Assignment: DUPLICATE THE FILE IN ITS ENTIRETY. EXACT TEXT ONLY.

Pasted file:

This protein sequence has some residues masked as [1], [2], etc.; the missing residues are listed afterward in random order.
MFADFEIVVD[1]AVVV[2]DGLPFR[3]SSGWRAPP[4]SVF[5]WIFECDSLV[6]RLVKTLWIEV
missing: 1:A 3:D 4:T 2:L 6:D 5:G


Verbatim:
This protein sequence has some residues masked as [1], [2], etc.; the missing residues are listed afterward in random order.
MFADFEIVVD[1]AVVV[2]DGLPFR[3]SSGWRAPP[4]SVF[5]WIFECDSLV[6]RLVKTLWIEV
missing: 1:A 3:D 4:T 2:L 6:D 5:G